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    Topic review

    Colorimetric Sensors

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    Submitted by: Elba Mauriz

    Definition

    Colorimetric analysis has become of great importance in recent years to improve the operationalization of plasmonic-based biosensors. The unique properties of nanomaterials have enabled the development of a variety of plasmonics applications on the basis of the colorimetric sensing provided by metal nanoparticles. In particular, the extinction of localized surface plasmon resonance (LSPR) in the visible range has permitted the exploitation of LSPR colorimetric-based biosensors as powerful tools for clinical diagnostics and drug monitoring. This review summarizes recent progress in the biochemical monitoring of clinical biomarkers by ultrasensitive plasmonic colorimetric strategies according to the distance- or the morphology/size-dependent sensing modes. Colorimetric analysis has become of great importance in recent years to improve the operationalization of plasmonic-based biosensors. The unique properties of nanomaterials have enabled the development of a variety of plasmonics applications on the basis of the colorimetric sensing provided by metal nanoparticles. In particular, the extinction of localized surface plasmon resonance (LSPR) in the visible range has permitted the exploitation of LSPR colorimetric-based biosensors as powerful tools for clinical diagnostics and drug monitoring. This review summarizes recent progress in the biochemical monitoring of clinical biomarkers by ultrasensitive plasmonic colorimetric strategies according to the distance- or the morphology/size-dependent sensing modes. 

    1. Introduction

    Colorimetric sensors take advantage of the localized surface plasmon resonance (LSPR) occurring in the surface of conductive nanoparticles under light stimulation as a result of the confinement of surface plasmons in two-dimensional thin metallic layers[1][2][3]. The LSPR phenomenon enables free electrons to oscillate collectively in the electric field of incident light, leading to the resonance condition[4] (Figure 1).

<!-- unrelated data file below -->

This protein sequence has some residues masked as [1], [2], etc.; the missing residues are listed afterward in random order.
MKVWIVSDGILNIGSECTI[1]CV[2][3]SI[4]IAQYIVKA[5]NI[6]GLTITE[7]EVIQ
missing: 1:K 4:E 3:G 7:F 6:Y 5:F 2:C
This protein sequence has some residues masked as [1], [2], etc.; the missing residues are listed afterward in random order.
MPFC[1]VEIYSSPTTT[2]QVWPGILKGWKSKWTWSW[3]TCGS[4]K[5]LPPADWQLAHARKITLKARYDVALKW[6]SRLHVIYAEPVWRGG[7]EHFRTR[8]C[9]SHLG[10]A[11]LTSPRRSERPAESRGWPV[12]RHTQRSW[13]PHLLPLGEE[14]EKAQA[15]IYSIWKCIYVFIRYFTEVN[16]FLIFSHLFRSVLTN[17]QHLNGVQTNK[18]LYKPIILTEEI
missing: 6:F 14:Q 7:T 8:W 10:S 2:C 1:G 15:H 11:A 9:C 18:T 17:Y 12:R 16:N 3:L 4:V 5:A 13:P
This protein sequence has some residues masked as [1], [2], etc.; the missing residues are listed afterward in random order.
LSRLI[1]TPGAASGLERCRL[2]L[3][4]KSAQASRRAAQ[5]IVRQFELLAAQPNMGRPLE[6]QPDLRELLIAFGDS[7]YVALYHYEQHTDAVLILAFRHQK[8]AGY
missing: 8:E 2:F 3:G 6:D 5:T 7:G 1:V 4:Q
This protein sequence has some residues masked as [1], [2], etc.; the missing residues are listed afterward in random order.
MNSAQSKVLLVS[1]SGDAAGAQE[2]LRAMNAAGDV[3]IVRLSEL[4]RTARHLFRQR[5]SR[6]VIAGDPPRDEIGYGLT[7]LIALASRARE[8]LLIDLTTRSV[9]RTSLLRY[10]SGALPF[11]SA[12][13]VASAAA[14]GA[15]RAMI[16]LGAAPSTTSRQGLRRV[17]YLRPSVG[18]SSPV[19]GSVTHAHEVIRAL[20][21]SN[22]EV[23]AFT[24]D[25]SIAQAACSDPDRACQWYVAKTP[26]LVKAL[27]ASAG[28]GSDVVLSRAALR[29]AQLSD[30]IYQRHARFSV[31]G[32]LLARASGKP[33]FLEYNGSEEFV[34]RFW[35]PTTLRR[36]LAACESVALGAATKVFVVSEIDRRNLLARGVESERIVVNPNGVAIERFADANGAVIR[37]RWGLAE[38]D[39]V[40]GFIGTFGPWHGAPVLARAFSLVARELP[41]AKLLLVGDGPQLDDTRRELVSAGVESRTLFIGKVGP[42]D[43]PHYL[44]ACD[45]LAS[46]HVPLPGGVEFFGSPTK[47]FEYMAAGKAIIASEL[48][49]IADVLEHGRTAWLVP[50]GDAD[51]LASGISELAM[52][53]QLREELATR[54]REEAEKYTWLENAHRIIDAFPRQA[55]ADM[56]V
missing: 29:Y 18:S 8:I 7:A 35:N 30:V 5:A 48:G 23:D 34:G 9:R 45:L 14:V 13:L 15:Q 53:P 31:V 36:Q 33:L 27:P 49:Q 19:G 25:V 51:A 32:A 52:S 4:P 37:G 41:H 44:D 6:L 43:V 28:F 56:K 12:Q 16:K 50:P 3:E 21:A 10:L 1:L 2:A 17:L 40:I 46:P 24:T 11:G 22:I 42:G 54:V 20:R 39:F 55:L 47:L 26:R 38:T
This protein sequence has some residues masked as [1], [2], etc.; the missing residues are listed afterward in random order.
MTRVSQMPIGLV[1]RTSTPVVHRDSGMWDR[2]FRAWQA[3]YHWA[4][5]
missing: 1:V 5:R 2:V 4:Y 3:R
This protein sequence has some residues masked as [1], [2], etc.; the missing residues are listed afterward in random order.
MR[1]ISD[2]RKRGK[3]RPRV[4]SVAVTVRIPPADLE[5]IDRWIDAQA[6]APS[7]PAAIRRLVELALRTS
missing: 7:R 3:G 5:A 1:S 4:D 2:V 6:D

Figure 1. Schematic representation of: (a) peak in the extinction spectra of nanostructures as a result of the resonance between the electron clouds and the incident light; (b) peak shifts of the spectra due to the changes in refractive index (RI) adjacent to metallic surface induced by the adsorption of target molecules; (c) variation of the extinction intensity with the degree of the RI changes near localized surface plasmon resonance (LSPR) sensing substrate at a specific wavelength. Adapted with permission from Wang et al.[5] Copyright © 2017 Wiley; (d) change in extinction spectra for 20 nm diameter particles with interparticle distance (s). Inset is the peak shift vs. interparticle distance; (e) influence of Au nanoparticle diameter. Adapted with permission from Zhong et al.[6] Copyright © 2004 American Chemical Society; (f) SPR (Surface Plasmon Resonance) peak shift of triangular silver nanoprisms in the presence of glucose oxidase (GOD) and glucose. Adapted with permission from Yang et al. [7] Copyright © 2014 American Chemical Society.

    2. Distance–Dependent Plasmonic Naked-Eye Colorimetric Assays

    The sensing system relying on the inter particle distance is capable of measuring both LSPR spectral shifts and color variations due to the surface plasmon coupling induced by the aggregation and dispersion of nanoparticles[8][9]. In particular, the aggregation and dispersion of nanoparticles with diameters above 3.5 nm can cause shifts in the plasmon bands along with visible color transitions from red to blue and blue to red, respectively[10][11]. The decrease in the particle distance can be controlled by the presence of the target analyte, thereby setting the basis for colorimetric assays.